After using the FLIR One for a bit I realised it has some pros and cons. It’s great that you can get the absolute temperatures per pixel while post processing the images. It’s also handy to have an RGB image alongside the thermal data. But, the fact that they cannot be used directly from a computer device, and that you need to constantly keep charging their battery makes the FLIR One thermal cameras not a great fit for real time computer vision applications.

Fortunately, there is another brand that makes USB thermal cameras, Seek Thermal:

Seek Thermal CompactPRO camera

Seek offers two models, the Seek Compact and the Seek Compact Pro. Also, for each model they offer a version with a telephoto lens, marked with an XR suffix. The Seek Compact Pro has a higher resolution(320 x 240) compared to the Seek Compact(206 x 156). The field of view of the Compact Pro is 32° whereas the Compact Pro XR has only a 24° field of view. For general computer vision tasks I found the wider field of view and the higher resolution of the Seek Compact Pro was the best.

Seek also has an official app that you can use with your phone, and it works similar to how the FLIR app works:

Thermal view of a coffee pot. Note that Seek cameras don’t come with an extra RGB camera.

The main advantage for the Seek cameras is that you can also use them on your computer with this great open source project: libseek-thermal. If you’re going to connect the Seek camera to your computer, you should also grab a USB-C extender. If your computer doesn’t have a USB-C connector then you can simply grab a USB converter cable.

Seek Thermal CompactPRO camera with a USB-C extender

You can now connect the camera to a computer, and by using libseek-thermal you should be able to see thermal images in real time(note that the library as of the time of writing doesn’t provide absolute temperature readings):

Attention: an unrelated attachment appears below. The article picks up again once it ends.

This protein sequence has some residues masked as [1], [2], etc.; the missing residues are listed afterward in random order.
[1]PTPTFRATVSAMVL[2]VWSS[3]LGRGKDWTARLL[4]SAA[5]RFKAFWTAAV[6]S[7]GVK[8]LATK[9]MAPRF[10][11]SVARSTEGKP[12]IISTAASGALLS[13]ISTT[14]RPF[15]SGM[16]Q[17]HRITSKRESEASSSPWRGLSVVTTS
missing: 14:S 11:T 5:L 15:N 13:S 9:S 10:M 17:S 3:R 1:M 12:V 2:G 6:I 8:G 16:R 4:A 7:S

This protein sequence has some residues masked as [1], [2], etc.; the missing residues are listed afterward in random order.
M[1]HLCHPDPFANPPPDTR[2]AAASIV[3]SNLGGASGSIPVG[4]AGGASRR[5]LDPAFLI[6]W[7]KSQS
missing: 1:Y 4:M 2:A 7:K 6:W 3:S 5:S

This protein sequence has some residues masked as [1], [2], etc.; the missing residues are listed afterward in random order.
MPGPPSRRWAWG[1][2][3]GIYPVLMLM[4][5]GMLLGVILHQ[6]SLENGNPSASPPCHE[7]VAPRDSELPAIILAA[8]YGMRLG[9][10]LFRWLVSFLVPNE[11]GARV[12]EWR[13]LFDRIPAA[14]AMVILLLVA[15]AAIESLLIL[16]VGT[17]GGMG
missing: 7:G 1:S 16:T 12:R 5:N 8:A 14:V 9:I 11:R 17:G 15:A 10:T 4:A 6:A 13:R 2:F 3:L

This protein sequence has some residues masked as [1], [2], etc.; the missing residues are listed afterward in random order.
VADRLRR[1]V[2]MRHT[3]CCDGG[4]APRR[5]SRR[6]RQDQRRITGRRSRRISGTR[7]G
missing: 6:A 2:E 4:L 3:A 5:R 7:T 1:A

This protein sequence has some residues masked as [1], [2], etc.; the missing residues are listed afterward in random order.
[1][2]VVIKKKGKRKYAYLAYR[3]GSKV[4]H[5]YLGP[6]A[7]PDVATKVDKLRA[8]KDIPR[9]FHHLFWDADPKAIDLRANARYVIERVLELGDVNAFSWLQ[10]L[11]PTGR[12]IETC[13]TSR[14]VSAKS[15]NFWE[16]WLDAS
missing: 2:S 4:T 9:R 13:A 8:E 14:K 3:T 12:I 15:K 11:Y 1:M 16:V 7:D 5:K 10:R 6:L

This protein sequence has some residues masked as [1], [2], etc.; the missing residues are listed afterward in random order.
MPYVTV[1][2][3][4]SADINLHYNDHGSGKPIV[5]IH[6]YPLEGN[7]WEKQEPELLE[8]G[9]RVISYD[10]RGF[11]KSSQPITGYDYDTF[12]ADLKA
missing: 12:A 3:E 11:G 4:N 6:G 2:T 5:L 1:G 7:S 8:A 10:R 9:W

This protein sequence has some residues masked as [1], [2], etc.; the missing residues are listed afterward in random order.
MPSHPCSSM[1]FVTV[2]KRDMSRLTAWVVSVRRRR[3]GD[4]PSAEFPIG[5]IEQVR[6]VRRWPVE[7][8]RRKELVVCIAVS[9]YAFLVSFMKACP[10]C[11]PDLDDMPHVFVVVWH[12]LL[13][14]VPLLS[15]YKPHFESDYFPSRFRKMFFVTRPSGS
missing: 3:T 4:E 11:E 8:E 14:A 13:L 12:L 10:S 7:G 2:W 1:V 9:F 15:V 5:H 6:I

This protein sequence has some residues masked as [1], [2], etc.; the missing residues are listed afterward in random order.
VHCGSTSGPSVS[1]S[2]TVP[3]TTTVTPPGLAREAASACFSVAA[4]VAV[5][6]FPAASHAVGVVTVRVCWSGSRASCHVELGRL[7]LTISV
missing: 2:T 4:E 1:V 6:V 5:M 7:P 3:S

Real-time view of a coffee pot from the CompactPro camera connected to a computer.

So, to summarise, these two cameras are great for doing computer vision but each has some pros and cons, and the best one for you will depend on your specific requirements.

If you need to do real time processing, then the best camera would be the Seek Thermal CompactPRO (the one with USB-C) connected to your computer through either a USB-C extender or a USB converter cable. You won’t have to worry about charging any batteries, and you’ll be able to get the thermal images in real time in your computer. The downside is that you won’t get absolute thermal information. This means you don’t know the exact temperature, you just know which areas are relatively hotter/colder.

If you don’t need to do real time processing, then any FLIR One camera that is compatible with your phone should be fine. You will need to keep the battery charged, and use your phone to save the images using the FLIR official app. But once you have those images in your computer you can post process them and get the absolute temperature values for every pixel. You will also get an RGB view of the scene as well, which might be useful for certain applications.

Posted in Computer Vision, Open Source, Photography, Programming.